Pinched Nose Following Rhinoplasty
This is a great case example that demonstrates repair of a pinched nasal tip. This gentleman had previously undergone rhinoplasty surgery performed by a different plastic surgeon a few decades ago. Unfortunately, as time went on, his nasal tip began to collapse on both sides – resulting in pinching of the nostril side walls. This is readily seen in his preoperative frontal photograph shown here. Not only did this type of problem result in an abnormal cosmetic appearance – the pinched nasal tip also created problems in terms of breathing. After researching revision rhinoplasty surgeons online, he decided to drive down to San Diego to consult with me in person. Although there was a good number of board certified plastic surgeons in his local area, he felt that my experience and qualifications in revision rhinoplasty were better suited for his particular case.
Pinched Nose Evaluation
During his consultation I was able to confirm for him the precise reason why his nasal tip collapsed following his original rhinoplasty surgery. The way I explained this to him is shown visually below.
In the normal, structurally sound nose, the nasal tip gets it’s shape from the underlying cartilage framework. These two segments of cartilage are referred to as the lower lateral cartilages, or LLCs. The pair is typically fairly symmetrical in size and shape. As you can see, the lower lateral cartilages normally extend out away from the midline – sort of mimicking a pair wings when seen from the front. These wings are what helps to provide support to the side walls of the nostrils.In this particular case, the patient’s past rhinoplasty surgeon ended up resecting, or removing, a good portion of the lower lateral cartilages. This is shown graphically in the above photo where you can see a good portion of the lower lateral cartilage has been erased away. This was likely done in an attempt to create a more defined nasal tip. Unfortunately, this particular technique, called cephalic trimming, can be dangerous if too much of the lower lateral cartilage is removed without providing reinforcement in some other manner. In the beginning of the healing process, the problem is not real evident. But as time goes on (6-12 months after surgery), the nose begins to pinch in on both sides of the tip because there is now a relative lack of cartilage support. This evolution is represented by the red arrows in the above photo – showing how the nasal tip slowly pinches inward on both sides.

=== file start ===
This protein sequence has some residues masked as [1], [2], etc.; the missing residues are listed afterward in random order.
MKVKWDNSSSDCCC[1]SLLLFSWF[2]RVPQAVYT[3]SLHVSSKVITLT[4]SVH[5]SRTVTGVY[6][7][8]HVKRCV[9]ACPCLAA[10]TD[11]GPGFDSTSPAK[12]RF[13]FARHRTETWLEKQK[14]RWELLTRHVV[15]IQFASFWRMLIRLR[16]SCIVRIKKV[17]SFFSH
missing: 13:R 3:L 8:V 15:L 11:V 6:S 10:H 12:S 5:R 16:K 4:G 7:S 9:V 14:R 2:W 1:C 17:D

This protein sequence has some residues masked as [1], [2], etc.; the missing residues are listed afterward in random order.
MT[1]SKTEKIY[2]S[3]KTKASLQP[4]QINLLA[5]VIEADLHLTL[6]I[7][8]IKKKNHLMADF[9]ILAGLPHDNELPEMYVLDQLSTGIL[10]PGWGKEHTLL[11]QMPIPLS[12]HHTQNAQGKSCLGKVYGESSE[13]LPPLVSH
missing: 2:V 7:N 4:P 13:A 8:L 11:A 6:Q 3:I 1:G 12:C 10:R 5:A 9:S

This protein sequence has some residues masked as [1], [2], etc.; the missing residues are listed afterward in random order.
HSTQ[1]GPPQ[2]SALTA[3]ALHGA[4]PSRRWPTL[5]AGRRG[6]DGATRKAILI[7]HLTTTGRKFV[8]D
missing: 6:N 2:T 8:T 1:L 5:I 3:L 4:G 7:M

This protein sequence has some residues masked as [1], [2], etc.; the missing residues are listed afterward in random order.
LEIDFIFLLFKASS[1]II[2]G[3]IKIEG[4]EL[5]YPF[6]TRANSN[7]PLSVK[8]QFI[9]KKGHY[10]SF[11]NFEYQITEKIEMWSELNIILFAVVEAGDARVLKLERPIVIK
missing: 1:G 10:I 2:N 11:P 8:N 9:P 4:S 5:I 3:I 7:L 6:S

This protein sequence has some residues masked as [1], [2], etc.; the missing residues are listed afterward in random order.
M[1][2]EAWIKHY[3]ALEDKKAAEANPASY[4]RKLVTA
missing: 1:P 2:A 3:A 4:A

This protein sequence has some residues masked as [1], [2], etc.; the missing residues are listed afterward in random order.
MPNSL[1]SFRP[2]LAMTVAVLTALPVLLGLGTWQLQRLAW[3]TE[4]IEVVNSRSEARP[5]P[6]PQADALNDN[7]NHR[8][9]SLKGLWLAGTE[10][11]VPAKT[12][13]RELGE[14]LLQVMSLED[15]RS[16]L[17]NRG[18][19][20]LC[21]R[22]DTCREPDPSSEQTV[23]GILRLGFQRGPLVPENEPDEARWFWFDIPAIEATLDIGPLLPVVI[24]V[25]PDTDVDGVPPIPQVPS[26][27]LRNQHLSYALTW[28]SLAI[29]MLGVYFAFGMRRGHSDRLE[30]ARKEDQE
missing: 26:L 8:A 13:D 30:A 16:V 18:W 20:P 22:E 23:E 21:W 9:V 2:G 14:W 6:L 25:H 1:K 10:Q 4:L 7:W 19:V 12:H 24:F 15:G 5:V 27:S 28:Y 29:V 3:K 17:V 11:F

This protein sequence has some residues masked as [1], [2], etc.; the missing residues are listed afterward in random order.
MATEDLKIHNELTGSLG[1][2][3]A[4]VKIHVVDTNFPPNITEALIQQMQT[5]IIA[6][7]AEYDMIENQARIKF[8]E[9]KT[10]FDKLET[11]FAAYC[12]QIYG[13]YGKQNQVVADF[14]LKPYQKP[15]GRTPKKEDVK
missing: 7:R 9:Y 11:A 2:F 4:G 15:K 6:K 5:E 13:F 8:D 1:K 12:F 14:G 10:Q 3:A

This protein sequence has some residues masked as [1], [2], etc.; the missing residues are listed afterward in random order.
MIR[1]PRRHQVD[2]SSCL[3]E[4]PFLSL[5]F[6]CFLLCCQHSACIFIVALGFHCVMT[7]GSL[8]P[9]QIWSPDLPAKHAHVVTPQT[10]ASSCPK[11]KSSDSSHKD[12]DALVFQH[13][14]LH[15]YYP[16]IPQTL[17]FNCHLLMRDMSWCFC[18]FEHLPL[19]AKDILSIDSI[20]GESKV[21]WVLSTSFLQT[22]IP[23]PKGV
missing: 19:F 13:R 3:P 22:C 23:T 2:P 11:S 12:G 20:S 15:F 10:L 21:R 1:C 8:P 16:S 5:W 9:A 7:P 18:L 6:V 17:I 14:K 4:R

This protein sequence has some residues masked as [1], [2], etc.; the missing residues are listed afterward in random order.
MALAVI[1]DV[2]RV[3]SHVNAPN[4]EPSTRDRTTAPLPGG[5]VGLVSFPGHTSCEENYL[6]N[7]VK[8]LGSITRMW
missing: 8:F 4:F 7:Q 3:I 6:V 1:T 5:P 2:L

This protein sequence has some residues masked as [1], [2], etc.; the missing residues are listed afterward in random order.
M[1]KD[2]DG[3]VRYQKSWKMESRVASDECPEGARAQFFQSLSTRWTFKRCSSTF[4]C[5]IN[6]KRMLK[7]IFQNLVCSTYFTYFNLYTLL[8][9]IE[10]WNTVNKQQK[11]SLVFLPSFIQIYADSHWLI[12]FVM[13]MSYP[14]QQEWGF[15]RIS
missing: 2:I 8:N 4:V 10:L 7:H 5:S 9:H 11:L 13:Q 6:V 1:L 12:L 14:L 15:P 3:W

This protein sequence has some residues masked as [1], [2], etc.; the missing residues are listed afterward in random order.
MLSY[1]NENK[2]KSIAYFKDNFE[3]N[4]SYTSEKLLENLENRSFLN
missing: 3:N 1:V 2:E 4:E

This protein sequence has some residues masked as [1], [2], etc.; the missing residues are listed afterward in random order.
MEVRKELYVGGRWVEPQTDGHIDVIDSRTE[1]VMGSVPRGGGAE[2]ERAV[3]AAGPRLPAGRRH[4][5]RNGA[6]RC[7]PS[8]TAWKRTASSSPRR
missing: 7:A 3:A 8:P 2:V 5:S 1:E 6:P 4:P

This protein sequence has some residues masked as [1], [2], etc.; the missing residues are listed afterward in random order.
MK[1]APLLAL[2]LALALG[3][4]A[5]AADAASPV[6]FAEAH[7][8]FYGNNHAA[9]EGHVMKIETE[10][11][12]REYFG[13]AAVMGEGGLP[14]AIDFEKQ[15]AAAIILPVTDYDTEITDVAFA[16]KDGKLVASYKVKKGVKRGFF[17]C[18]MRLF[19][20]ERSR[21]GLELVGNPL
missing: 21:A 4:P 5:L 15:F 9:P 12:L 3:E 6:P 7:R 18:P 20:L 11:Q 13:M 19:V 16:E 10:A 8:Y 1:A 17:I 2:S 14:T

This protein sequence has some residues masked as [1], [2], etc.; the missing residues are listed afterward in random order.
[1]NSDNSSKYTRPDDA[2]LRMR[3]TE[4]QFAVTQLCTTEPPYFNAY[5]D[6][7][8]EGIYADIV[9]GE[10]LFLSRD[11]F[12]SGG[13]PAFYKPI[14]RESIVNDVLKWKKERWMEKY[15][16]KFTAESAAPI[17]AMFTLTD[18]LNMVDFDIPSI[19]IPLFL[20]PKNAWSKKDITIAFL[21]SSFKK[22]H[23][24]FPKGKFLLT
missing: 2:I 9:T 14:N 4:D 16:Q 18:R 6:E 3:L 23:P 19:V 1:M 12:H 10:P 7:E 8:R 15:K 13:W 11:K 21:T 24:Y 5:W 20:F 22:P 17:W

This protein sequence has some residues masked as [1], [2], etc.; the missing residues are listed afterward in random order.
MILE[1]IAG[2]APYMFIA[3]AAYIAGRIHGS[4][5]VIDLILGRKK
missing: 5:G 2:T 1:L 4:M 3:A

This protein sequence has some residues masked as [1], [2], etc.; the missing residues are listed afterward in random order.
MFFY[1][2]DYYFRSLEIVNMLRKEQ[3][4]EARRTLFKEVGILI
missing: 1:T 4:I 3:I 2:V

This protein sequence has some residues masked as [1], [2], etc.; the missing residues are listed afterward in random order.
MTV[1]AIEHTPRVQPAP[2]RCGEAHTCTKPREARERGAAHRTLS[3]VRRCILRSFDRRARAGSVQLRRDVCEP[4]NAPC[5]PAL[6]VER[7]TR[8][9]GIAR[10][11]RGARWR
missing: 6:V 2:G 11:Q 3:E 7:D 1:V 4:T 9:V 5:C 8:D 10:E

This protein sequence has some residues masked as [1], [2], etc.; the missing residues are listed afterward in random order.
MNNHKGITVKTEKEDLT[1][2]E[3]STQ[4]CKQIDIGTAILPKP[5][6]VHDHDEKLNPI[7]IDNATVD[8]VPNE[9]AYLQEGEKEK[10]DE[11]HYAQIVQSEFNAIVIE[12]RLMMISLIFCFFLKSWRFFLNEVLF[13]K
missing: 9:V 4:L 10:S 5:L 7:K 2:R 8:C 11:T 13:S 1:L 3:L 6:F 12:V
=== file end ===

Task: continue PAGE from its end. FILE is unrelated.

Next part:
The end result is a nasal tip that has harsh shadowing on both sides – often times a telltale sign of prior rhinoplasty surgery. In addition, the nostril support is compromised – leading to trouble breathing through the nose because of the structural collapse.
Rhinoplasty Repair for Pinched Nose
Based on the underlying problem, I recommended this patient undergo an open revision rhinoplasty procedure to help repair his pinched nasal tip. An open approach was necessary in order to have an optimal view of the collapsed cartilage and to allow precise placement of the grafts needed to restore proper support.
In concept, I planned on using cartilage grafts to help rebuild his pinched nasal tip. In the end, we chose to use cadaveric costal cartilage – also known as rib cartilage taken from a tissue bank. I would have used septal cartilage from inside of his nose, however, there was none left following his prior surgery. What about using ear cartilage? This was an option in his case, but I felt the rib cartilage graft would provide a more stable repair and more sturdy long-term result.
The above photo shows essentially how the rib cartilage grafting was performed to help repair the pinched nasal tip. I ended up creating cartilage grafts that extended from the midline out toward the side of the nostrils. Out toward the side, the cartilage grafts were very carefully positioned inside of what we call a ‘precise pocket’ so that they would stay put during the healing process. More toward the center of the nose, the cartilage grafts were secured to the remaining segments of the lower lateral cartilage. What this allowed me to do was reverse the pinching effect that was seen preoperatively (see green arrows). His surgery went quite well without any complication. At the same time, this patient also required a spreader, splinting graft that was placed on his right side to help provide further reinforcement to his cartilage framework.
Pinched Nose Repair Results
Here are his results following my revision rhinoplasty. As you can see from this front view, his nasal tip is no longer pinched with abnormal shadowing along each side. The tip of his nose now has more of a convex overall shape, which is normal.
On this base view of his nose, you can really see how the nostril support has been improved with revision rhinoplasty. He now has more of what we call a ‘soft triangle’ outlined appearance to his nose – instead of the pinched, collapsed nostril walls that can be seen before surgery.
On this oblique view, you can also appreciate the improvements made to the nose. More specifically, you can see how the pinched nostrils are now more rounded – precisely the goal of the revision rhinoplasty.
His other oblique view, you can see how symmetry was relatively preserved with the cartilage grafting technique.
Revision Rhinoplasty Consult
If you feel that revision rhinoplasty surgery may benefit your nose, do not hesitate in contacting my office today. In the meantime, take a closer look at our online rhinoplasty tutorial, which helps provide patients like you a more in-depth understanding of this very complex, yet satisfying, plastic surgery procedure.